Regarding those components, the vast majority of drums are made from wood, although snares are also often made from metal. Maple and birch are the most popular woods for drums. Brass, steel, and aluminum are the most popular metals for snares. Other woods and metals are also used, many of which work just as well as more typical materials.
With wood, the hamburger analogy may be helpful if you think of, let’s say, maple, in the same way you think of ground beef. You can purchase a burger made from ground beef at McDonald’s or Morton’s Steakhouse. But the cow used for the McDonald’s burger is not the same quality as the cow used for the Morton’s burger. Moreover, the care that went into preparing the burger at McDonald’s is different from the loving care given to preparing the Morton’s burger. Both burgers may taste good, but you get what you pay for, and the Morton’s burger is probably better.
8. NEW OR USED?
The hamburger analogy doesn’t work as well here. Nobody wants a used burger. With that said, if you are buying your ﬁrst drum set, quality used drum sets may be for sale at stores and on websites like eBay and Craigslist. The problem, however, is that if you do not know what you are doing, you could make a huge mistake and get ripped off. If you insist on buying used, try to ﬁnd a professional drummer to go with you to look at the kit.
Also, be mindful that used drums are often sold with advertising words and terms that have double meanings. “Vintage” may actually mean “old and crappy.” “One-of-a-kind” or “custom” typically means, “No one else wanted to buy this,” and/or “I designed this, and it’s useless.” “Original drumheads” almost always means, “I was too lazy to change the drumheads.” “These drums were played by [your favorite drummer]” means, “A famous drummer looked at the kit once, and now you should pay an exorbitant price for it that is far beyond what it is worth.” “Beautiful patina” means, “This metal is ﬁlled with unsightly smudges and ﬁngerprints.”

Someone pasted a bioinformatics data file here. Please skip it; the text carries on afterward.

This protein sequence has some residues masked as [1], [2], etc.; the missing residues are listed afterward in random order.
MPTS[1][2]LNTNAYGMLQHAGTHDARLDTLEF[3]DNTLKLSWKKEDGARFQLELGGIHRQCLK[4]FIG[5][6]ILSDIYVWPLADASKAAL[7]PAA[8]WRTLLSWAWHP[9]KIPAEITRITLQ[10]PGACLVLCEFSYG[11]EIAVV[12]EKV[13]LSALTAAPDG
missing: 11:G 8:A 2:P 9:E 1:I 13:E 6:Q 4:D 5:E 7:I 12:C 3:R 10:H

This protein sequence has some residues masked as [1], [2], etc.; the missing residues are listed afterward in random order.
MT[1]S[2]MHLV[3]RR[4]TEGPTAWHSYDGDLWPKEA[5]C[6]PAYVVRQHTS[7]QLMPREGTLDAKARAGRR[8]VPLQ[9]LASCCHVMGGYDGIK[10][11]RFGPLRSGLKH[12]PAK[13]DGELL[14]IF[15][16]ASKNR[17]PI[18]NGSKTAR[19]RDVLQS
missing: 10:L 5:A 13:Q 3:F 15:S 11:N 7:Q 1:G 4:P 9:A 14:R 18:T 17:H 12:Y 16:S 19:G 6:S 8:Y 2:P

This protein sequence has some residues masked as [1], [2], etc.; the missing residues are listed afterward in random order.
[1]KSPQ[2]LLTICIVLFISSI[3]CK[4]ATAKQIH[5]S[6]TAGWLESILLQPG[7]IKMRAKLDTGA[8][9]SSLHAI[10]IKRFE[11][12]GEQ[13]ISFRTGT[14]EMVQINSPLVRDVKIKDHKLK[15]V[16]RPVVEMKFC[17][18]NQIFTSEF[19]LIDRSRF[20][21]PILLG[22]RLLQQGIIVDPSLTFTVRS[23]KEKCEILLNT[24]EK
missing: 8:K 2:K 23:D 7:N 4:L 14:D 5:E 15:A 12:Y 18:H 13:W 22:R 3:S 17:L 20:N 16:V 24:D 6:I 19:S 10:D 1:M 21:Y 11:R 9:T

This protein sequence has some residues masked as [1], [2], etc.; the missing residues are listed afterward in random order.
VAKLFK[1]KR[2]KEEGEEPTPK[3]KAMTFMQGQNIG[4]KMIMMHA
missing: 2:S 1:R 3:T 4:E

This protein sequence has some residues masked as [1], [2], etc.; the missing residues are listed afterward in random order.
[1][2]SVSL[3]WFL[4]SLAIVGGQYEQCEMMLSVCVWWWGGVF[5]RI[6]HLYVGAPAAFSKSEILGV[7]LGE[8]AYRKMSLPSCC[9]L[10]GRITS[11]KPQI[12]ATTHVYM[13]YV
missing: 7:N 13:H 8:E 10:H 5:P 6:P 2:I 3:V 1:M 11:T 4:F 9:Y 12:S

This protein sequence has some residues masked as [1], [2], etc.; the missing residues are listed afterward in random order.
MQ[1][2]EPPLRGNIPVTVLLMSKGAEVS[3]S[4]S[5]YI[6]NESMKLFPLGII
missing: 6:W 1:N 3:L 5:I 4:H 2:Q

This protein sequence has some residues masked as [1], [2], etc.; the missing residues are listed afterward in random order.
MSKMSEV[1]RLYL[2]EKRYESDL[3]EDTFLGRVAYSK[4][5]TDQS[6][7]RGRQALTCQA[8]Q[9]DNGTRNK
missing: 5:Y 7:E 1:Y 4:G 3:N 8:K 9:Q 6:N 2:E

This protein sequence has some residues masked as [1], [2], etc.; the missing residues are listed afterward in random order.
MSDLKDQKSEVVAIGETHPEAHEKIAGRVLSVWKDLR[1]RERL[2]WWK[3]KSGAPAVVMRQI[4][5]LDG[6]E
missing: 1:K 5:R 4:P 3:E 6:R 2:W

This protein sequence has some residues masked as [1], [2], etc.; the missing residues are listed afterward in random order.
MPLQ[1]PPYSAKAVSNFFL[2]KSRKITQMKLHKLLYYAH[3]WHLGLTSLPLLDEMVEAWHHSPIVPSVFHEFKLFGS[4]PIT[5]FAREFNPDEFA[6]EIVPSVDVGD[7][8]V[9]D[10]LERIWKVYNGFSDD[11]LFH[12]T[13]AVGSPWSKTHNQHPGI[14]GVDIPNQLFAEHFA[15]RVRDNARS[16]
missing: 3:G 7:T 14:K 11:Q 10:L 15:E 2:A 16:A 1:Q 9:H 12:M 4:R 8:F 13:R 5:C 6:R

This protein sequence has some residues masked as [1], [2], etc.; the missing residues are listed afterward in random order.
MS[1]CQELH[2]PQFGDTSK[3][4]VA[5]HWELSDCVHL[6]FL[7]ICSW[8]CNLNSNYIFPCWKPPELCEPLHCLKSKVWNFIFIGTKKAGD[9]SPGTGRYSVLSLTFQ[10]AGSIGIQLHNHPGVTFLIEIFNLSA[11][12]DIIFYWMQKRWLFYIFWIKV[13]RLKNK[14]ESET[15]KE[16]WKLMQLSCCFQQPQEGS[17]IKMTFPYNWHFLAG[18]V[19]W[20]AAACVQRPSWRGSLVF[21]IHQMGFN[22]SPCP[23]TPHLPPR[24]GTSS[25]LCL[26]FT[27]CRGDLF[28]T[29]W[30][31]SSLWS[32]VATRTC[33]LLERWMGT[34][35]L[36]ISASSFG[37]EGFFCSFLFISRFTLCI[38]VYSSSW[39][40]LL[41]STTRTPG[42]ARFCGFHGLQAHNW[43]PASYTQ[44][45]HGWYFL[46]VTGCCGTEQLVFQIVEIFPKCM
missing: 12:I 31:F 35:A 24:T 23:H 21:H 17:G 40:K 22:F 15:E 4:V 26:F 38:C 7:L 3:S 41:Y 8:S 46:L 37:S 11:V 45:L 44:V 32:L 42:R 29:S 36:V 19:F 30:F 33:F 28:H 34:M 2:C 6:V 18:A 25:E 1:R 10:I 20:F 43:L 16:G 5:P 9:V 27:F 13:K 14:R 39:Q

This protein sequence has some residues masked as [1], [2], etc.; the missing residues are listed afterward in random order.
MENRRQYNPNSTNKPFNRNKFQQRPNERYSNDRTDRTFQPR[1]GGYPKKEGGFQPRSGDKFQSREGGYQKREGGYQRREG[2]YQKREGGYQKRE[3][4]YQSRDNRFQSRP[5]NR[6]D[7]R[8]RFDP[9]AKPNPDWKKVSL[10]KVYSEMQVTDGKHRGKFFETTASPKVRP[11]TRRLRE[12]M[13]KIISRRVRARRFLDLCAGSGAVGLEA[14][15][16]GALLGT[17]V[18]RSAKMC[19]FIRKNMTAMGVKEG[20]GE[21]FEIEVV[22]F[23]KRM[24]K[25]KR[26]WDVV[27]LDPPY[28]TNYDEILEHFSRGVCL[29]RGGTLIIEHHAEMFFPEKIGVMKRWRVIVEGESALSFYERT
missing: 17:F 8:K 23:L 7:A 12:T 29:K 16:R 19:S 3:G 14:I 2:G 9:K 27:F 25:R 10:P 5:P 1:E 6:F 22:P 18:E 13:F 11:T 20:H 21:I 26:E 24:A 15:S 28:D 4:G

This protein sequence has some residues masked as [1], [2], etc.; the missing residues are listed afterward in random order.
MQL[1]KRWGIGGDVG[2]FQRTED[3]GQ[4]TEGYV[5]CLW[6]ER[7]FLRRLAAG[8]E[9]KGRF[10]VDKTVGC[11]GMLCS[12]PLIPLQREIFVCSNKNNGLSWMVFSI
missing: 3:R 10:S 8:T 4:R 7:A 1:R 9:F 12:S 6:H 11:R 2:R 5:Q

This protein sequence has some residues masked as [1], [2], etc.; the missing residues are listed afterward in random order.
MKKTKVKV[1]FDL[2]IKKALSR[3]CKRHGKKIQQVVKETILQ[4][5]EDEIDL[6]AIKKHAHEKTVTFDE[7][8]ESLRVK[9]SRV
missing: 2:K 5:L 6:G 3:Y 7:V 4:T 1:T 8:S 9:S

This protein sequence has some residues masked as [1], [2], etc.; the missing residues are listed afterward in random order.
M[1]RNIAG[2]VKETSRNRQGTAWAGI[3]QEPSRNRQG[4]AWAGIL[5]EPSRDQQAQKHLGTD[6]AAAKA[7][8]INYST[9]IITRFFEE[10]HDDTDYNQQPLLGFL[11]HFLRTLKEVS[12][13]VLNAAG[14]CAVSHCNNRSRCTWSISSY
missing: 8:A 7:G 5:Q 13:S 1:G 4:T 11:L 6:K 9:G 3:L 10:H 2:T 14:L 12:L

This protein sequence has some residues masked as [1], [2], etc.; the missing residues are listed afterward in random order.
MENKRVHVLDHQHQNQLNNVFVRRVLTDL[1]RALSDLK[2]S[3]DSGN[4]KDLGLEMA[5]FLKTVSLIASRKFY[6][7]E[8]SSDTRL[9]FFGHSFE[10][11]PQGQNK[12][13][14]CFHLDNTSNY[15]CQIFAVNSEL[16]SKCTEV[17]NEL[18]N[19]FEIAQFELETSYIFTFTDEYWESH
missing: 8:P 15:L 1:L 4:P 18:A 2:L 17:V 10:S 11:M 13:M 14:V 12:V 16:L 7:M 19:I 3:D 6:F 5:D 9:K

So rely on your common sense. If you’re going to buy used, try to buy something that looks as new as possible. Parts that are supposed to be round should be absolutely round. Straight parts should be absolutely straight. Edges and ﬁnishes should be smooth. Rust, cracks, wear-and-tear, and the like do not increase value, they decrease it.
9. DO I NEED A WARRANTY?
Not necessarily. Most companies offer some sort of warranty, and some stores will add a warranty on top of that. Unless it’s a bargain, it may not be worth it to purchase any warranty beyond what the manufacturer already offers. You’re better off buying something that has obvious quality without a warranty than you are buying something that looks and feels cheap but is supported by a warranty. Nevertheless, if you are torn between two drum sets that seem similar, but one has a better warranty, go for the kit with the better warranty.
10. WRAPPED OR UNWRAPPED?
Drum ﬁnishes come in two basic varieties: wrapped (some sort of plastic or laminate covering wrapped and afﬁxed to the shell) or ﬁnishes (such as lacquer, oil, stain, and paint) that are applied onto the wood. Some will claim that nonwrapped ﬁnishes are better because they allow the drums to have a more resonant sound. If you can actually hear the difference, you have a great set of ears. Wrapped ﬁnishes are almost always more durable and don’t scratch as easily. Therefore, pick a color you like—whether wrapped or nonwrapped—and don’t let anyone sway you otherwise.
This article originally appeared in the November 2014 issue of Drum! magazine. This is the first time it has been published online.